Overwintering herbs

By Lynn Byczynski

Some of the most valuable herbs are perennials that won't survive most winters in Zones 5 and colder, especially if they don't have sufficient snow cover to protect them.

But growing perennial herbs in an unheated hoophouse under row cover will keep plants alive through extreme cold. That's what Karma and Michael Glos of Kingbird Farm in Berkshire, New York, discovered when they received a Sustainable Agriculture Research and Education (SARE) grant to research overwintering of perennial herbs. They built an unheated greenhouse, 30' x 96' with an inflated double layer of poly. They planted in ground beds and installed a data logger to monitor temperatures outside, inside, and under row cover suspended on wire hoops.

Their lowest winter temperature was -22.3F/-5.39C; the inside temperature was 3.2F/-16C; under the row cover, the temperature was 14.9F/-9.47C; and the soil temperature was 33.1F/0.61C. After experimenting with straw mulch and row cover, they concluded that they got the best results from just row cover. Plants tended to suffer from mold and were slower to recover in spring when mulched.

The herbs they grew were: Rosemay 'Arp'; Lavender 'Lady' and 'Hidcote'; French tarragon; purple sage; pineapple mint; oregano thyme; and lemon thyme.

With one layer of Agribon+ AG-19 suspended above the plants on wire hoops, the farmers recorded more than 95% winter survival of all their herbs. As a result, they have been able to make cuttings for plant sales and to sell fresh-cut herbs from April through December.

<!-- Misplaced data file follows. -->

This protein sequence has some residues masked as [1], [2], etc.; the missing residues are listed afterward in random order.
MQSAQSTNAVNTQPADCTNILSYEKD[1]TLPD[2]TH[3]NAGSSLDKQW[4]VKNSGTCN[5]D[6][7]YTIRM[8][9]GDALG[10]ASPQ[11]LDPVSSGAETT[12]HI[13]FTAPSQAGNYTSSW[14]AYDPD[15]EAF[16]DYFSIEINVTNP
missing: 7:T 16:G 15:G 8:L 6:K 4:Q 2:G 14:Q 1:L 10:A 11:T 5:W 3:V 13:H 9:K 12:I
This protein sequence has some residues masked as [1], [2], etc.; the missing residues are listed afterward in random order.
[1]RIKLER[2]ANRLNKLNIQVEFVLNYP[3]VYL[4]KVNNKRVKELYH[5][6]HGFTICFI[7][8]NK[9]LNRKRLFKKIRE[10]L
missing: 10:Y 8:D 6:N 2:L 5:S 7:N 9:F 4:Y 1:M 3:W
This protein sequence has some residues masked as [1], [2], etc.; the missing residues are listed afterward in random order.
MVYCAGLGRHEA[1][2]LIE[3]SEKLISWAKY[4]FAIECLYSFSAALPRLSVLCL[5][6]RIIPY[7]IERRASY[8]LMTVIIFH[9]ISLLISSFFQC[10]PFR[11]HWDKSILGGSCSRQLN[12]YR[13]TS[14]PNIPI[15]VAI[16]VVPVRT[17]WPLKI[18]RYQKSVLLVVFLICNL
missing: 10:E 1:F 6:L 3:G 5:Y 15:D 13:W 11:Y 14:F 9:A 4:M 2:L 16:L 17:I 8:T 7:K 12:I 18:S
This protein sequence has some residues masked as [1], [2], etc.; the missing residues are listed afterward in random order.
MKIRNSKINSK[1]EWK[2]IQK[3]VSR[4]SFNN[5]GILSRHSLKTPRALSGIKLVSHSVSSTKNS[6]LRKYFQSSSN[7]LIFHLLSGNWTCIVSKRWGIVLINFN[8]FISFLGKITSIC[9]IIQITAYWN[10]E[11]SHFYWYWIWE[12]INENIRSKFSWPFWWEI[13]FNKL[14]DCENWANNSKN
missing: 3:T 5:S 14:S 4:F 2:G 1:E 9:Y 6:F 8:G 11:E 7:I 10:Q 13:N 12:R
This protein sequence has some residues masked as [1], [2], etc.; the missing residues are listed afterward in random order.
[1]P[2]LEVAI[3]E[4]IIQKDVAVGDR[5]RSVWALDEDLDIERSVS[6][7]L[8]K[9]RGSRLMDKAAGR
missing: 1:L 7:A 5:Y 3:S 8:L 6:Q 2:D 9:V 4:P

For photos and more details on Kingbird Farm's SARE project, visit their website .

Lynn Byczynski is the editor of Growing for Market and the publisher of The Hoophouse Handbook.

Articles by Lynn Byczynski

About the author:

Lynn Byczynski was growing organic vegetables and cut flowers for market when she decided to create a magazine that would help market gardeners nationwide share experiences and information. Her first issue of Growing for Market appeared in January 1992 and it has been published continuously since then. GFM is renowned in the market gardening world for realistic articles that give growers practical, how-to information about growing and selling produce and flowers. Lynn is now partnering with Johnny's to provide similarly useful information for the johnnyseeds.com website and other publications. Lynn, her husband Dan Nagengast, and their two children have grown vegetables and cut flowers since 1988, selling through a CSA, at farmers markets, to chefs, grocery stores, and florists. They currently grow cut flowers and hoophouse tomatoes on about 2 acres of their 20-acre farm near Lawrence, Kansas. Lynn is also the author of several books about market farming: The Flower Farmer: An Organic Grower's Guide to Raising and Selling Cut Flowers ; The Hoophouse Handbook ; Market Farming Success